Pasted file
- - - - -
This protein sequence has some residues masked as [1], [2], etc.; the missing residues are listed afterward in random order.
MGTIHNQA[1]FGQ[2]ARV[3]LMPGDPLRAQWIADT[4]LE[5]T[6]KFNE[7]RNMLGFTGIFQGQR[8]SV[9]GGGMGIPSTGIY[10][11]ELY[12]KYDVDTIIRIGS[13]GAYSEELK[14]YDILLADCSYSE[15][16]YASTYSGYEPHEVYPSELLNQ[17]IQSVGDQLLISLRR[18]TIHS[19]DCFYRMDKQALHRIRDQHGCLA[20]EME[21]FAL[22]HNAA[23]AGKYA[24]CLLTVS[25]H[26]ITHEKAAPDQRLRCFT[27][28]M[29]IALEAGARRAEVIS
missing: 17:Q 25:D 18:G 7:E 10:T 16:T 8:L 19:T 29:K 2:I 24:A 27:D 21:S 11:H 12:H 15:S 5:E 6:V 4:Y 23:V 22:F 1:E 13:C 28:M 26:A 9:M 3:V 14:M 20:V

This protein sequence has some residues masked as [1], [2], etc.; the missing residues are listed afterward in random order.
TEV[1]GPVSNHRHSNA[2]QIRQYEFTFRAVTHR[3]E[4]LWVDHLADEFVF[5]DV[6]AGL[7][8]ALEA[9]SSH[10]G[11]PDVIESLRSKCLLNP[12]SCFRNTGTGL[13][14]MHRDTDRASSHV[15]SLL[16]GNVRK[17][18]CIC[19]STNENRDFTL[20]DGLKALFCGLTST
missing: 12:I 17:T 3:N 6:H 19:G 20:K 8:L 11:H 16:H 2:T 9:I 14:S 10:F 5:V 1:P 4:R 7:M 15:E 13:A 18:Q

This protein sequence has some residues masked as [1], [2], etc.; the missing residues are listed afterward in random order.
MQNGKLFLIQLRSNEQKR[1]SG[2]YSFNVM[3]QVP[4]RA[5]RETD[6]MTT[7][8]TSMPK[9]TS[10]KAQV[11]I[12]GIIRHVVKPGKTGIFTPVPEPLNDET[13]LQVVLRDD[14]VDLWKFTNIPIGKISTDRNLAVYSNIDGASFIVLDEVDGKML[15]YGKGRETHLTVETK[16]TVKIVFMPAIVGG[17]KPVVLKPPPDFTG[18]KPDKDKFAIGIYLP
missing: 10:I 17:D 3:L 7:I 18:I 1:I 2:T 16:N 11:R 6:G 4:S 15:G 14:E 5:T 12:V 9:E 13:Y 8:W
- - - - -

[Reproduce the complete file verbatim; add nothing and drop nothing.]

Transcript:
This protein sequence has some residues masked as [1], [2], etc.; the missing residues are listed afterward in random order.
MGTIHNQA[1]FGQ[2]ARV[3]LMPGDPLRAQWIADT[4]LE[5]T[6]KFNE[7]RNMLGFTGIFQGQR[8]SV[9]GGGMGIPSTGIY[10][11]ELY[12]KYDVDTIIRIGS[13]GAYSEELK[14]YDILLADCSYSE[15][16]YASTYSGYEPHEVYPSELLNQ[17]IQSVGDQLLISLRR[18]TIHS[19]DCFYRMDKQALHRIRDQHGCLA[20]EME[21]FAL[22]HNAA[23]AGKYA[24]CLLTVS[25]H[26]ITHEKAAPDQRLRCFT[27][28]M[29]IALEAGARRAEVIS
missing: 17:Q 25:D 18:G 7:E 10:T 16:T 8:L 19:T 29:K 2:I 24:A 27:D 21:S 11:H 12:H 15:S 5:E 6:V 4:Y 23:V 22:F 1:E 13:C 28:M 26:A 9:M 3:V 14:M 20:V

This protein sequence has some residues masked as [1], [2], etc.; the missing residues are listed afterward in random order.
TEV[1]GPVSNHRHSNA[2]QIRQYEFTFRAVTHR[3]E[4]LWVDHLADEFVF[5]DV[6]AGL[7][8]ALEA[9]SSH[10]G[11]PDVIESLRSKCLLNP[12]SCFRNTGTGL[13][14]MHRDTDRASSHV[15]SLL[16]GNVRK[17][18]CIC[19]STNENRDFTL[20]DGLKALFCGLTST
missing: 12:I 17:T 3:N 6:H 19:G 20:K 8:L 11:H 16:H 2:T 9:I 14:S 10:F 5:V 1:P 4:R 7:M 15:E 13:A 18:Q

This protein sequence has some residues masked as [1], [2], etc.; the missing residues are listed afterward in random order.
MQNGKLFLIQLRSNEQKR[1]SG[2]YSFNVM[3]QVP[4]RA[5]RETD[6]MTT[7][8]TSMPK[9]TS[10]KAQV[11]I[12]GIIRHVVKPGKTGIFTPVPEPLNDET[13]LQVVLRDD[14]VDLWKFTNIPIGKISTDRNLAVYSNIDGASFIVLDEVDGKML[15]YGKGRETHLTVETK[16]TVKIVFMPAIVGG[17]KPVVLKPPPDFTG[18]KPDKDKFAIGIYLP
missing: 10:I 17:D 3:L 7:I 18:I 1:I 2:T 16:N 11:R 6:G 4:S 15:G 14:E 5:T 12:V 9:E 13:Y 8:W